02 Aug The IMC
Let’s say you’ve just been invited to be a participant on a new game show called The IMC.
Everybody is talking about The IMC. Last week you saw a lady win $100K in less than one minute.
Thousands apply to get on the show. By the luck of the draw – today is your day!
Couple of qualifiers –
- First, the game is a series of questions – answer them correctly and you bank the cash. If you advance through all 20 questions you win a quarter of a million dollars.
- Second, you get to pick the two categories the questions will come from. And in advance!
- Third – you have 8 seconds to answer each question. But you have to answer at least 10 to earn ANY money. Get 10 and you’ve won 100K and can choose to take the money and go home. If you decide to go forward you put everything you’ve earned at risk.
Simple concept, isn’t it? So you’ve just been pulled from the crowd to play on tonight’s show. Four hours to airtime.
Now, this is where things get interesting. The IMC tells us they’re three general approaches most contestants take once they get the word they’re going on the show. In fact, the producers allow them to choose which “Door” they would like to go through to maximize their chances for success once they’re pulled from the general audience.
The Door 1 Sign reads as follows, “Excited to play. I probably have a good idea of what The IMC is going to ask since I pick the categories. My chances of winning depend on what questions they ask. Let’s roll and see what happens.”
The Door 2 Sign reads as follows, “Excited to play. I think I can win but I’m going to try and increase my chances. I’ll take my computer and maybe do some basic reading up on US History and the politics of Panama…I’m a rock star with both.”
The Door 3 Sign reads as follows, “Excited to play. I’m going to crush the 20. I’ll research past IMC question patterns, finalize my 2 categories, and deep dive my research. No one will be more prepared on the mating habits of the barn owl and The Battle of Little Big Horn than me.”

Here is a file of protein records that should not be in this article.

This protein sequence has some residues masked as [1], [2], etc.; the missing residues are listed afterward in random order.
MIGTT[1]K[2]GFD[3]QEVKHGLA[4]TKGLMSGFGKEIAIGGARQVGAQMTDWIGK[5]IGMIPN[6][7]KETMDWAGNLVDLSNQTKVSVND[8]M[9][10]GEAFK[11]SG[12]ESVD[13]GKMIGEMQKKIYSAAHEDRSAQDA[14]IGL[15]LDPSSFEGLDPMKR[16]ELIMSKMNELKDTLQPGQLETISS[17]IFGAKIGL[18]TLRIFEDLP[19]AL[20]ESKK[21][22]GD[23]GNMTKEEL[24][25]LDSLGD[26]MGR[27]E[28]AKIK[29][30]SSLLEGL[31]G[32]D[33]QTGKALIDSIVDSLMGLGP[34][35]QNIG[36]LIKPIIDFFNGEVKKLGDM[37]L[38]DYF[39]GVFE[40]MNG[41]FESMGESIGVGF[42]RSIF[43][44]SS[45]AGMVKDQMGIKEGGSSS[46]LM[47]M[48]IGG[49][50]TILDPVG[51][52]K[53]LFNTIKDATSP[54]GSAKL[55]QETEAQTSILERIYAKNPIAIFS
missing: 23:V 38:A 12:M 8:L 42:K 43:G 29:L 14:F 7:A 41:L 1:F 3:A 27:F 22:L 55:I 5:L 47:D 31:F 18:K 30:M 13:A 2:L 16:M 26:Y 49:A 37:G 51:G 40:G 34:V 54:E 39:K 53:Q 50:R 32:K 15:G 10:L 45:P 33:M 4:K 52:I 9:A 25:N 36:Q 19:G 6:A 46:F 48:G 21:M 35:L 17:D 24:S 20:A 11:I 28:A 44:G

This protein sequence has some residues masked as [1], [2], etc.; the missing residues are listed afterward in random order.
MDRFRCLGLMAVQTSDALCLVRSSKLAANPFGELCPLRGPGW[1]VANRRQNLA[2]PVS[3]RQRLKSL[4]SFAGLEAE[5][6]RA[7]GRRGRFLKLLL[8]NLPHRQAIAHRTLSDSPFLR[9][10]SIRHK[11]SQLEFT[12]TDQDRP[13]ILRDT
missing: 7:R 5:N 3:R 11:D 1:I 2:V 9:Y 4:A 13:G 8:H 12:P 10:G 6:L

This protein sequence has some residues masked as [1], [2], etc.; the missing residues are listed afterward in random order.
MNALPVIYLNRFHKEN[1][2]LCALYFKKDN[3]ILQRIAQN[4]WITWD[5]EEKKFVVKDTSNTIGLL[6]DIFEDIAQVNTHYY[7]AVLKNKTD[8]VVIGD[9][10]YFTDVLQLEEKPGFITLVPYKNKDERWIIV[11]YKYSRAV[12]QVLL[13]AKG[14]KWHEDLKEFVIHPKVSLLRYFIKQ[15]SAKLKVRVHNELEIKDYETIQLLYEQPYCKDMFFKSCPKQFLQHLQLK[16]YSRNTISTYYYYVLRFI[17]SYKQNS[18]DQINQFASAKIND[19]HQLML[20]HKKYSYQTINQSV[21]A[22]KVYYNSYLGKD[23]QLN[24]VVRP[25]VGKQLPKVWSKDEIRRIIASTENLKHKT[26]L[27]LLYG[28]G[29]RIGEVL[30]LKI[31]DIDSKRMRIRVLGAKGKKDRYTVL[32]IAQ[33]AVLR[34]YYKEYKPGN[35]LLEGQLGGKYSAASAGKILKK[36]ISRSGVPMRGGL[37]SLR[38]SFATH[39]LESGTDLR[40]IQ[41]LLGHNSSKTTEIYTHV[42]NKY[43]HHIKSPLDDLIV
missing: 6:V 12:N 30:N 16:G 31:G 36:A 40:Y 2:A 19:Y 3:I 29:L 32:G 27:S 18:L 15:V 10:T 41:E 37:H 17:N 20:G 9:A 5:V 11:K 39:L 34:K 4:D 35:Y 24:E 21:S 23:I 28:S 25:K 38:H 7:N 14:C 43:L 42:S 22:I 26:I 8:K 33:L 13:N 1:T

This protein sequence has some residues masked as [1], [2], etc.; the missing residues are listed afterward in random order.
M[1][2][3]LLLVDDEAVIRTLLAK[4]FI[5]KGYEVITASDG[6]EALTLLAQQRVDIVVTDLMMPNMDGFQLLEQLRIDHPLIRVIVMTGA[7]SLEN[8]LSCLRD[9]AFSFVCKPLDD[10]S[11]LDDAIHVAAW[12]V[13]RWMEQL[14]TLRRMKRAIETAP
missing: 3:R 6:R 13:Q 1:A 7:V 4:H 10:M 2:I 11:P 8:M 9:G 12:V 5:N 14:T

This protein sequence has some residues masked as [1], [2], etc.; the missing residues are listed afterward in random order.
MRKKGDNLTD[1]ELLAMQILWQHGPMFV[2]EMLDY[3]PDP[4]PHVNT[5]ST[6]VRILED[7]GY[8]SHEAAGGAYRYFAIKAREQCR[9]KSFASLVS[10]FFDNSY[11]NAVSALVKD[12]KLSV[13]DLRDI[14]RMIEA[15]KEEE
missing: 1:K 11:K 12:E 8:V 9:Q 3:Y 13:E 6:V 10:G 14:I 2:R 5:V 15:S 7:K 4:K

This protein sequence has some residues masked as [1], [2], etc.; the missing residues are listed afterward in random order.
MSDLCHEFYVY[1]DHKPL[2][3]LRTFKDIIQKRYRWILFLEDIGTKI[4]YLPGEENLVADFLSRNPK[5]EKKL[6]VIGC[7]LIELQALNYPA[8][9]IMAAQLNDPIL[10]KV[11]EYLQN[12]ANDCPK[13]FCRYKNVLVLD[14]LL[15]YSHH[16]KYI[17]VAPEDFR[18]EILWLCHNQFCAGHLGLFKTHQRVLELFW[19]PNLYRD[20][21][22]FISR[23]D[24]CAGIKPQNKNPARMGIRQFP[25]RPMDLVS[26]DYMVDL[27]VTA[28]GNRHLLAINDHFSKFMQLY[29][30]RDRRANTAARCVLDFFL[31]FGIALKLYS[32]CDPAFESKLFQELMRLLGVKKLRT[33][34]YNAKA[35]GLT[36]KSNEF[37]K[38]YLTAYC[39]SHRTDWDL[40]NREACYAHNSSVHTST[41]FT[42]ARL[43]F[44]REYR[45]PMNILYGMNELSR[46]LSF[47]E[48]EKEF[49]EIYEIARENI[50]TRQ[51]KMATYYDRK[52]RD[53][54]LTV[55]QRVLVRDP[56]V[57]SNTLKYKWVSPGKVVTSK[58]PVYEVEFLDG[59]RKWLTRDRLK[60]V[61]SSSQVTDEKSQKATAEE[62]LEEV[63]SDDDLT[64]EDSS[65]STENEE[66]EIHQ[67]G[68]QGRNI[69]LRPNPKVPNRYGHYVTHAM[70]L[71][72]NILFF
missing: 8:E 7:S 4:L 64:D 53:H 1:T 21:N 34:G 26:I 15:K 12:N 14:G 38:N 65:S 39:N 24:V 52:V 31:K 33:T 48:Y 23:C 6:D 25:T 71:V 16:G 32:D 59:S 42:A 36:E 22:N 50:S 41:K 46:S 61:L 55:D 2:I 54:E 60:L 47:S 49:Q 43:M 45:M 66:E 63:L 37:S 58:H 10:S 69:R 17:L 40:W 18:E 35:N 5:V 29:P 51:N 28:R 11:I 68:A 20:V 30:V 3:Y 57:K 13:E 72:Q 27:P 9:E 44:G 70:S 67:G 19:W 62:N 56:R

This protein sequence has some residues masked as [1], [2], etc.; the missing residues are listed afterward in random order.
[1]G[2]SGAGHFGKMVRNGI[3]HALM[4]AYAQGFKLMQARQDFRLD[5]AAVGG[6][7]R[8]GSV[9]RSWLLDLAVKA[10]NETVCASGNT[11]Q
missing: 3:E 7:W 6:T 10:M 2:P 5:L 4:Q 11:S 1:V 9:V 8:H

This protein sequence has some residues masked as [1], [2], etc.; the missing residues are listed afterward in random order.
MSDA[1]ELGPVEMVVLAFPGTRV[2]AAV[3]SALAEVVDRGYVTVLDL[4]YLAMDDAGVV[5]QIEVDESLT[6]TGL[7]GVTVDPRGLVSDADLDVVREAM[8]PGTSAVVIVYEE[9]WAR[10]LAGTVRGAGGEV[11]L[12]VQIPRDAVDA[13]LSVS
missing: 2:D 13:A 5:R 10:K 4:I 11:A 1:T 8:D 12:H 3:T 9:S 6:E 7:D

OK, you get the picture – 3 general groups – 3 general approaches on how they will play The IMC.
With few exceptions – most of us – when we read the game rules for The IMC – have no problem in saying which Door we would choose as the 4 hours to game time tick down.
Door 3 – right? Who the heck stumbles into Door 1 and says, “Let’s just see what happens?”
Here’s your answer – MOST of us.
And I can prove it.
The IMC is set up as a pass-fail “winner take all” game by design – same for the “you pick the category” caveat and the four hours and counting build-up. It is a metaphor for a much larger game that virtually all of us are already playing – and many are losing.
Don’t believe me? Here’s some Straight Talk for you to consider.
- If the faucet in your kitchen goes out today – unless you’re handier than me – you’re going to call a plumber to come out. Charge – 125 per hour. If the air conditioner goes on the fritz – probably 75 per. In fact any skilled craftsman – mechanic, plumber, etc commands a hefty figure for their expertise.
- The value of your time – if you really want to put a number on it – and you are engaged in a profession – $100 per hour. Debate that figure if you want to but anyone who has invested in a college education has every right to place Fair Market Value at $100 per. And yes, that figure should go up as you advance in your career.
OK, you say, I accept the premise here. So what? Here’s the so what.
For most of us – our career will span some 40 years. Start when you’re 22 and hope to walk when you’re 62.
- If you’re lucky enough to only work 45 weeks per year and 50 hours per week – at minimum you will have worked 90,000 hours of your life in building your career.
- Now, here is the reality. No one gets 7 weeks off per year or works only 50 hours per week. And few can retire at 62 and live on a pension.
- The reality – expect to invest well over 100,000 hours in your career.
Got your attention?
- 100,000 hours (conservative figure)
- Assume $100 per hour (admittedly a low ball number because the value of your time should increase)
- Take that 100,000 and multiply it by 100
That’s right – TEN MILLION DOLLARS
The biggest financial investment of your life is your career.
There is not a close second.
And yet, most treat that investment with the same perspective as the Door 1 participants on The IMC. They don’t treat their career like an investment at all – they treat it like a roll on the roulette tables or yes – a game show!
“Let’s just go out there and see what happens!”
That’s why so many lose the game.
They don’t understand the game.
Even those who profess, “I am Door #3 all the way.” More often they talk right (Door 3) and walk left (Door 1).
No real critical thinking as regards their career path.
They just show up.
That’s why up to three quarters end up in careers they never anticipated.
That’s why a majority describe themselves as disengaged.
That’s why most – at best – endure their careers. They don’t win their careers.
That’s why I wrote The Compass Solution.
Oh, and The IMC – that stands for It’s My Career.
If you’re serious about winning the game, I can help you.